Growing Pains: Your First Paycheck
“This is bogus! They said I’d make $9 per hour, but they only gave me like $7!” The reaction was heard throughout the house. The mail had come, as had your teen’s first paycheck. And they weren't too pleased. Every nickel allotted weeks in advance of their payday, the slew of unanticipated withholding was not a pleasant surprise. They’re on their way to the kitchen, and you’re about to give teach a miniature course on Adulting 101.
The Wonderful World of Withholding
A typical paycheck has three items withheld: social security, state, and federal taxes. Depending on your state’s tax rate, that can be as much as 20%. Such a hit comes a bit easier when you’re expecting it. This IRS Calculator can help you anticipate what exactly will be withheld from your paycheck before the minus signs arrive in your mailbox. Also, not all withheld wages are gone forever. Assuming your child’s income is typical of a teen, they’ll get a lot of that back after filing their taxes in April.
The Magical Power of (Good) Withholding
Not all withholding is a bummer. Proactive teens can invest in their futures through the power of a paycheck hack. Most employers allow for a portion of each paycheck to be deposited directly in a savings or investment account (called “Elective Deductions”). By investing in a Roth IRA, post-tax income is allowed to grow tax-free. For a teen, the decades of potential growth that lie ahead could make for one sweet tax-free payday in their retirement years. And setting up automatic transfer eliminates the temptation to spend it all at the mall.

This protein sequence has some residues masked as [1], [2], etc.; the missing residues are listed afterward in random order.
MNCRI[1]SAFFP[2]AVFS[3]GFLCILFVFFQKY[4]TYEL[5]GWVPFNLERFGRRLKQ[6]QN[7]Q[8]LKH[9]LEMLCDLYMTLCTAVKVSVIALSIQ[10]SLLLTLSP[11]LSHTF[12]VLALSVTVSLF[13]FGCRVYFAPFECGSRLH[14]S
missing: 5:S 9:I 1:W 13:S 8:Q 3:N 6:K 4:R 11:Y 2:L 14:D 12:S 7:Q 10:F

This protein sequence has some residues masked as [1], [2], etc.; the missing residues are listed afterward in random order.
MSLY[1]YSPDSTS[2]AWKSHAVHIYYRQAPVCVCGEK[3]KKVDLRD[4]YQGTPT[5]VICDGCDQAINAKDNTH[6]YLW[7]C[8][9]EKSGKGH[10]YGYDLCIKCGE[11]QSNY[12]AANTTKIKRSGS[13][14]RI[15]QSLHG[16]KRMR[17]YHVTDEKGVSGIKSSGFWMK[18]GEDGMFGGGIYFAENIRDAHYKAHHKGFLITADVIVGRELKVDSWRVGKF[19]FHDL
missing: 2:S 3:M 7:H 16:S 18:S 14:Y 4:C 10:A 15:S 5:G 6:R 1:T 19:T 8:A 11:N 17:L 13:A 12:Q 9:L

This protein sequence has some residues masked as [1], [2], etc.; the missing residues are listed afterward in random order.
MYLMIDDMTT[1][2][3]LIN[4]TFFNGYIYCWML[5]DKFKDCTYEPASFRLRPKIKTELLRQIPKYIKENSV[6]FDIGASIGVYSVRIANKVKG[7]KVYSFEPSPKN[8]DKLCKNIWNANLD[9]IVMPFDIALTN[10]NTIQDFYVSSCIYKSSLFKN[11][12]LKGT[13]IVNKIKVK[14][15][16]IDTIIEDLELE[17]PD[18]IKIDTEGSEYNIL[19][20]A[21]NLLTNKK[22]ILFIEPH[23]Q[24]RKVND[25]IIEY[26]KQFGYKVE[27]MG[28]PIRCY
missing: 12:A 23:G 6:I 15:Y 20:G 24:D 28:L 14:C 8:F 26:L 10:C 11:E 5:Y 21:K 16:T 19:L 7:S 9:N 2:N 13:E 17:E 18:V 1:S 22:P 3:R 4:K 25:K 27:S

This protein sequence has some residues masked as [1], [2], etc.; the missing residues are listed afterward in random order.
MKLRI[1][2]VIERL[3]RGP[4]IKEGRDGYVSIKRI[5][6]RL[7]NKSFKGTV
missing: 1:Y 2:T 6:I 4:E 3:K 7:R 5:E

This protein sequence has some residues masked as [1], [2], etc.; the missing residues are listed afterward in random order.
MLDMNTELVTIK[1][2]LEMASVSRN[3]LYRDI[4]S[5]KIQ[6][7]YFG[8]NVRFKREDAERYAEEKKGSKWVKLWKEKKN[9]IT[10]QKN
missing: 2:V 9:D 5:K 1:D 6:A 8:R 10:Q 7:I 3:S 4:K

Watch the Biz Kid$ hosts explain elective deductions here.
FYI’s For Young Entrepreneurs
If tax withholding seems harsh, there’s something worse: not having taxes withheld, only to owe Uncle Sam come April 15. Such can be the life of a budding young entrepreneur. Self-employment comes with added responsibilities, one of which is planning for and filing your own taxes. It also comes with added expense: while an employee is reponsvilbe for only half of their social security taxes, a self-employed person is responsible for both halves. That’s a whopping 15.3%, on top of any state and federal income tax.
Additional Info on Dreaded Subtraction
Want to give your child more resources on the subject? Our free lesson plan will help your child understand their deductions and taxes. Prefer to give your kids a heads up about their paycheck without hearing them groan, “Moooo-ooom”? Send them a link to our episode of the subject, “Understanding Your Paycheck.” We’ll take care of it in a way that’s both informative and entertaining.